Agenda item

Independent Reviewing Officer Service Annual Report

Jo McCartan to present

(3.20-4.00 p.m.)


The Head of the Independent Reviewing Service presented the report covering the period 2021/22. The report provided details on the following areas:


·       The purpose of the service and legal context

·       Governance arrangements

·       The responsibilities of the IRO

·       The development and make-up of the IRO service

·       Information relating to performance and children and young people’s participation

·       Information in relation to disputes and IRO challenge

·       Resources

·       Areas for development


It was noted that the period covered by the report was during lock down. This had had had a significant impact on service delivery. The service had worked creatively and flexibly to address challenges as a result of the pandemic.


In a short presentation, the following issues we raised:


What’s working well? 

·       Review meetings held within statutory times scales maintained at above 94%

·       The offer of virtual reviews for some children has provided flexibility in the service to meet the needs of individual children

·       IROs have continued to prioritise quality and compliance, utilising the challenge and resolution process


What are we worried about?

·       We need to work with children and young people on how they want to participate in their reviews, virtual or in person

·       We need to improve performance and challenge around the timeliness of social work reports for the meeting, and whether these are shared with children, families and carers in advance of the meeting

·       Impact of Covid upon visiting children


Key metrics were outlined, which included-

       01 April 2021 596 children and young people were looked after by 31 March 2022 reduced to 551 children - a reduction of roughly 7.5%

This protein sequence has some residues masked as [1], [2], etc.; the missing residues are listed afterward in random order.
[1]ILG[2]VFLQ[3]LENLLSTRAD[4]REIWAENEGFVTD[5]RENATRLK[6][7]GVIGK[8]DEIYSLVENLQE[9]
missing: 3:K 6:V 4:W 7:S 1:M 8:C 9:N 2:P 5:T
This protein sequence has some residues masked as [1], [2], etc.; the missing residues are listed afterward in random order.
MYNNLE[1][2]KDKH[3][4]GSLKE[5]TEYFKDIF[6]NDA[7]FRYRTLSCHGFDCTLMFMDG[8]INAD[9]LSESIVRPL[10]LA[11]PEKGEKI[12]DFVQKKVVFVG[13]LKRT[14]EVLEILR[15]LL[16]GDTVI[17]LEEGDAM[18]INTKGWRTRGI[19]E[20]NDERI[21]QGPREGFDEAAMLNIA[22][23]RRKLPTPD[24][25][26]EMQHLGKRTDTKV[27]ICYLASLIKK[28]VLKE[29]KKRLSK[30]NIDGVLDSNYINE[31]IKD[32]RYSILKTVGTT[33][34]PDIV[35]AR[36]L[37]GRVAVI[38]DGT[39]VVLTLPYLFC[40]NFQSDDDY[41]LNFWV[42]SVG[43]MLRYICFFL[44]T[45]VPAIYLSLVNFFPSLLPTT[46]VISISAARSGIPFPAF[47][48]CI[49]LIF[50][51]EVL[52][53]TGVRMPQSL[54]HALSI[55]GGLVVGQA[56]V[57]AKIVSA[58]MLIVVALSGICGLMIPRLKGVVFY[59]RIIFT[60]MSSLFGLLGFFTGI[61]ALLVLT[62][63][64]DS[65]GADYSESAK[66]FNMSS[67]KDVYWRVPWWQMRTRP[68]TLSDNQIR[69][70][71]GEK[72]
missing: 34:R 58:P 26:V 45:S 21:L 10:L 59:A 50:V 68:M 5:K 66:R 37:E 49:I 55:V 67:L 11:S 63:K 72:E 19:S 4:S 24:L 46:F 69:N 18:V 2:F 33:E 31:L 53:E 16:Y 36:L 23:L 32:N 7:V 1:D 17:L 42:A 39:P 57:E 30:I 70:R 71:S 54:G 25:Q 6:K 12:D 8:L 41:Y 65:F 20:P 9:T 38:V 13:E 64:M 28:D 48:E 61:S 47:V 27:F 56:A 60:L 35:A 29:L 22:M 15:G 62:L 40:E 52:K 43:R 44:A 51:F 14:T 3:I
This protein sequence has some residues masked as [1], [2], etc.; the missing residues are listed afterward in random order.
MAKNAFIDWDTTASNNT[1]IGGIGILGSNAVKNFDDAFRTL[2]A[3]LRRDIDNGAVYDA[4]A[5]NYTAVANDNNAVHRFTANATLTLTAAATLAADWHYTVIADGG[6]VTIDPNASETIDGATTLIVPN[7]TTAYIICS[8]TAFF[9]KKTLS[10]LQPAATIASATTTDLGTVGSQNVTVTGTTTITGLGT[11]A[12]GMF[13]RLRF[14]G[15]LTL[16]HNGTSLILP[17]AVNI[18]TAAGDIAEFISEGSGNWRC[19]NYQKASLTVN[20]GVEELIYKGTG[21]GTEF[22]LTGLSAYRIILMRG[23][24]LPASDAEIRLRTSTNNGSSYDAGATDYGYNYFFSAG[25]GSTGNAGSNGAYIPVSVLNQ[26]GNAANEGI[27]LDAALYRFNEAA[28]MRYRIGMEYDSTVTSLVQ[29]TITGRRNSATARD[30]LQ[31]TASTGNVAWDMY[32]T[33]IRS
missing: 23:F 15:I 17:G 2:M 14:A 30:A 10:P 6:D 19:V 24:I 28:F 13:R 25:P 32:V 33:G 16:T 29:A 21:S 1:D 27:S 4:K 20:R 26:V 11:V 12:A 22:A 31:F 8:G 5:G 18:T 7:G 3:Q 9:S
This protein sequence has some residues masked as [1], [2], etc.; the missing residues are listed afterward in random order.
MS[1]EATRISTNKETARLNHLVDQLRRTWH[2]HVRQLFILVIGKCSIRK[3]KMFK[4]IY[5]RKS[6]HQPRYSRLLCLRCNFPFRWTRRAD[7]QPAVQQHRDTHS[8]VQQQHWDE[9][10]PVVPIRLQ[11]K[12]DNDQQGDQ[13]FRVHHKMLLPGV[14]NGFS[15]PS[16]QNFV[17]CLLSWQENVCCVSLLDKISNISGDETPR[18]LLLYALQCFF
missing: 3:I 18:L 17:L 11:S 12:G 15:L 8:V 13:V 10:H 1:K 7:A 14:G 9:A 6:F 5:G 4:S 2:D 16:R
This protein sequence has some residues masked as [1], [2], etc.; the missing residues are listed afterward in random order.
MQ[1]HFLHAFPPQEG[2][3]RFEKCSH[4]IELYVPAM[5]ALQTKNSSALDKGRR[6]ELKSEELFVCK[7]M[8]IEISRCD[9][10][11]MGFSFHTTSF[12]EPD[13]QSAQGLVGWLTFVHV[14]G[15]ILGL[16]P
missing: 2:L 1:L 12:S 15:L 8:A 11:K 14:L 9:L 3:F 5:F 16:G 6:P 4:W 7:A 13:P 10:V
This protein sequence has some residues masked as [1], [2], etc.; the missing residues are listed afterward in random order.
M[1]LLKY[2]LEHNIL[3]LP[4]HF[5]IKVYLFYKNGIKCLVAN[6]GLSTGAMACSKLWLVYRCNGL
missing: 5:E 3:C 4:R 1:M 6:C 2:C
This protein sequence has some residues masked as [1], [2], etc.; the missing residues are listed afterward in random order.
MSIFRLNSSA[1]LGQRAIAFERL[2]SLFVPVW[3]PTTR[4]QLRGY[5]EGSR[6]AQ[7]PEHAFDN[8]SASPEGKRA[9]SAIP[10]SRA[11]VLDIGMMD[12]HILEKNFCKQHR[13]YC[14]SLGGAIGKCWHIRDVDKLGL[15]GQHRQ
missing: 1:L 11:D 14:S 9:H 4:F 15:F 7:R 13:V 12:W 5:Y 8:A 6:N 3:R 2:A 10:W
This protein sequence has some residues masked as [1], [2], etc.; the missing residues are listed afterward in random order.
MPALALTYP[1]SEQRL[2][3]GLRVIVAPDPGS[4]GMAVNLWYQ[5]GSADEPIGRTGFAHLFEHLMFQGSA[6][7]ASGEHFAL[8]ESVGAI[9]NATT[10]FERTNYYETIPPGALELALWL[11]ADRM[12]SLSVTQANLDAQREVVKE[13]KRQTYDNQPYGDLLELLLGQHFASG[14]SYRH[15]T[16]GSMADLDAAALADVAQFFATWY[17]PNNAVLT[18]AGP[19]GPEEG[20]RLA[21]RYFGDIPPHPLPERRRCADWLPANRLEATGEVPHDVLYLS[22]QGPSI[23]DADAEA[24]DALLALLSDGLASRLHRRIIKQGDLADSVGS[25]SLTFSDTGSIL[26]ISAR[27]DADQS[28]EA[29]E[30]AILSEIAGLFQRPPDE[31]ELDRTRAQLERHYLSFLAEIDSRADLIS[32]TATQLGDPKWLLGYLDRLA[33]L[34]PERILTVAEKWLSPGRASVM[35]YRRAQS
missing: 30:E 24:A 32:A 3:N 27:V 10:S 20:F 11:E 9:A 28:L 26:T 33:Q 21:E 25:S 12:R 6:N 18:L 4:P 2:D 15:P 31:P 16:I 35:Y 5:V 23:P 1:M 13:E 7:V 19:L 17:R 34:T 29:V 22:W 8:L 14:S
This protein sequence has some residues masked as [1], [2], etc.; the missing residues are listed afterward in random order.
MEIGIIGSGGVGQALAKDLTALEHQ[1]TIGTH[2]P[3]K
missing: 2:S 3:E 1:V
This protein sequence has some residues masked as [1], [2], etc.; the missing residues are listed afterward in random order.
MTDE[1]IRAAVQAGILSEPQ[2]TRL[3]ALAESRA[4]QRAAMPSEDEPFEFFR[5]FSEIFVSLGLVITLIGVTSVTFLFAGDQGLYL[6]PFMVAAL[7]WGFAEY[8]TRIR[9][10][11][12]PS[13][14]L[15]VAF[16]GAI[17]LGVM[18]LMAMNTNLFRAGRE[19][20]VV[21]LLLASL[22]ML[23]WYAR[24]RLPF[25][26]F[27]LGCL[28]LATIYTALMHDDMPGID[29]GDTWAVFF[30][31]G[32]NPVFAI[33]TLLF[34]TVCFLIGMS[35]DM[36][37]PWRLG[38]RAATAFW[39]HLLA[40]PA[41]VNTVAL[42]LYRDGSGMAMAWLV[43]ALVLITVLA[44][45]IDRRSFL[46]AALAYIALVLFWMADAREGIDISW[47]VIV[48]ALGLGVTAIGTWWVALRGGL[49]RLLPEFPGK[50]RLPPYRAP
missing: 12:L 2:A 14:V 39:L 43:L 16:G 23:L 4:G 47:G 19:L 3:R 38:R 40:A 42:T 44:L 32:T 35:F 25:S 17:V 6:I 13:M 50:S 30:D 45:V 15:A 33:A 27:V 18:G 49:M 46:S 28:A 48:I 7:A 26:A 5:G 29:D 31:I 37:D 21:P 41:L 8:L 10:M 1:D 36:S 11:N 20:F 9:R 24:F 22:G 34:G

106.1 children per 10,000 of the population and sits in comparison to a statistical neighbour average of 92.0 and a national average of 65.0

       216 children ceased to be looked after in the reporting period, compared with 186 in the previous year

       The Black and Minority Ethnic (BME) population in Rotherham in 2011 was recorded as 8.1%. At present Looked After Children from BME backgrounds represent 29% of all children in care, with those from a Gypsy/Irish Traveller background being representing 0.049% of the population but 8% of children in our care

       1753 LAC reviews held in 2021/22, with full time IROs holding 216 reviews in the year on average.

       94.4% of reviews were held in time, equating to 1687 reviews undertaken.

       Children participated in 91.4% of reviews.


It was noted that the team had also undertaken regulation 44 visits in liaison with relevant stakeholders. The team also had oversight of Section 20 reports. It was outlined that there had been improvements to health and dental checks due to IRO intervention. All children in unregistered care settings were subject to monthly reviews, with issues escalation as required.


In respect to future plans, the following issues were raised:

·       Ensure that quality and compliance were embedded in minutes and reviews

·       Attendance data to be embedded into electronic records,

·       Aspirational pathway plans

·       Coordination of Section 20 reporting alongside a practice reports,

·       Questioning care plans and the rationale for the child remaining in LA care.


The Chair invited questions from the panel and a discussion on the following issues ensued:


·       It was noted that professional attendance at review meetings had improved because of the move towards virtual meetings.

·       Maintaining consistency in social work reports remained a challenge however it was noted the additional process had been put in place and improvements were being made.

·       The over representation of black and minority ethnic children in the looked after cohort was noted. A piece of work would be undertaken to understand what lay behind this.

·       It was clarified that adoption time scales were less of a concern now the Court Service had opened up post pandemic. Assurance was given that children had been placed in “forever homes” and the delays in issuing final orders had not had an impact on their placements.

·       It was anticipated that the report for 2022/23 would be received in June/July 2023.

·       The Virtual Head confirmed that the team provided early identification of educational needs.

·       It was noted that work would need to be undertaken to support advocacy for BME children looked after and families. A discussion took place on appropriate role models and independent representation, particularly to support workforce development and educational achievement.

·       Workforce development and recruitment.

·       Details were given of how the voice of the child was captured in the review process, including using the signs of safety structure.


Resolved:- That the report be noted.

Supporting documents: